Debate that raged over Edward Snowden’s NSA leaks is due to move back into the spotlight. In light of the Paris attacks, the FBI will kick up its observation of ISIS suspects though wiretapping and other security measures.
CNN spoke with two anonymous U.S. law enforcement officials about the tightened controls following the tragedy in Paris. The FBI will be taking note of the way bombers and shooters were able to circumvent French intelligence, and attempting to put barriers in place that would prevent such an attack taking place again in the U.S. Some media is quoting U.S. officials who are shifting blame to Edward for compromised security.
Local law enforcement has already been informed of the newest procedures by a high-ranking FBI official. Shortly after the Paris attacks, he contacted them with the measures for immediate implementation.
“The officials said that agents who are overseeing investigations of known ISIS supporters have these instructions: first, know where they are, then determine if there’s new information that merits making the investigative subject a higher priority. Some subjects will get increased monitoring and that will include additional wiretaps.”
Still, the FBI cautions, there is no evidence that an attack is imminent in the U.S. The organization compared its reaction to May’s Garland, Texas, shooting, saying that their response to that attack was actually slightly stronger. During May and June of this year, several arrests were made when the FBI jolted its 24/7 surveillance, including wiretapping, of ISIS suspects. Those apprehensions were not always based on terrorism charges if evidence of a plot could not be confirmed.
“In some cases we just needed to get people off the streets.”
Increased security as a result of the Patriot Act has been one of most controversial responses of the FBI and other governmental forces following the 9/11 terrorist attacks. Many Americans were particularly incensed when Snowden released documents that showed the extent of the NSA’s spying programs.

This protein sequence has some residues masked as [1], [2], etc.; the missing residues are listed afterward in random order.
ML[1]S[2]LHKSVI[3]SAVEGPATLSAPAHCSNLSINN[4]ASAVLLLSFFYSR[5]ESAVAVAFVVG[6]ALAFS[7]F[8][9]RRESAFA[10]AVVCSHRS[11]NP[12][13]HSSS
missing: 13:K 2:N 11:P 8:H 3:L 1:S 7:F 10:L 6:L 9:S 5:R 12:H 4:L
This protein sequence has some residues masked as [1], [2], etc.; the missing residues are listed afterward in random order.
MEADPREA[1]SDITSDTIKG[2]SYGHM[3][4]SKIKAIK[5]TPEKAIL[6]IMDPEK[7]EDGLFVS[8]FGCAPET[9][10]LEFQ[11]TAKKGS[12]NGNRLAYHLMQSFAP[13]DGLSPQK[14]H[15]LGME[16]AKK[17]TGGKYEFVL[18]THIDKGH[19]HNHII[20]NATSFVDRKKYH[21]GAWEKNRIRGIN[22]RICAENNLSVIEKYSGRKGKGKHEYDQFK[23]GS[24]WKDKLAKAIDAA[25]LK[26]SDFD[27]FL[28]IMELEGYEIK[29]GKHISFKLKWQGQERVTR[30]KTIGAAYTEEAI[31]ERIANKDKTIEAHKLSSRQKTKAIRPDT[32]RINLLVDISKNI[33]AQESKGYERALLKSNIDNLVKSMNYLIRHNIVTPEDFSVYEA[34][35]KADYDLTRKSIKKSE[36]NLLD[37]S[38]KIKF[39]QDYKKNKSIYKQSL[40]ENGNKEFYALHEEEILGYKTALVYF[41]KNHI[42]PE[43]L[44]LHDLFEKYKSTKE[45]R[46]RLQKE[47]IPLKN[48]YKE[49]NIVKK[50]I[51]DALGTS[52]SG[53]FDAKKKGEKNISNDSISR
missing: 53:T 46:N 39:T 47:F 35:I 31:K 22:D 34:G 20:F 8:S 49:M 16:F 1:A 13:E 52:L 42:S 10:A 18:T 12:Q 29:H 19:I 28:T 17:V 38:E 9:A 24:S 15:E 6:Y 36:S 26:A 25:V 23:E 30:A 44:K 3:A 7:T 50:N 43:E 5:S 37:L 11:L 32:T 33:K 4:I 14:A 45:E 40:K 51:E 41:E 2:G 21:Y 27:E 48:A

Glen Greenwald, one of the primary journalists behind Edward’s story, called out what he sees as an emerging narrative from officials that Snowden’s NSA leaks are somehow to blame for the Paris attacks. Deeper wiretapping of ISIS suspects is something most people will get behind right now, but Greenwald argues in a column on The Intercept that Americans should be cautious about allowing emotion to manipulate their rights and demonize Edward.
“How dumb do they think people are to count on them forgetting all of this, and to believe now that The Terrorists only learned to avoid telephones and use encryption once Snowden came along? Ironically, the Snowden archive itself is full of documents from NSA and its British counterpart, GCHQ, expressing deep concern that they cannot penetrate the communications of Terrorists because of how sophisticated their surveillance-avoidance methods are (obviously, those documents pre-date Edward’s public disclosures).”
Snowden and Greenwald will face an uphill battle convincing the public of their viewpoint. CNN‘s article about increased FBI wiretapping following the Paris Attacks had already amassed many comments of support shortly after publication.
— Ariestaurus (@AriesTaurus) November 15, 2015
— Eric a Johnson (@army45619) November 15, 2015
Do you think the FBI should increase wiretapping and other security measures following the Paris attacks despite the response to Edward Snowden’s leaks?
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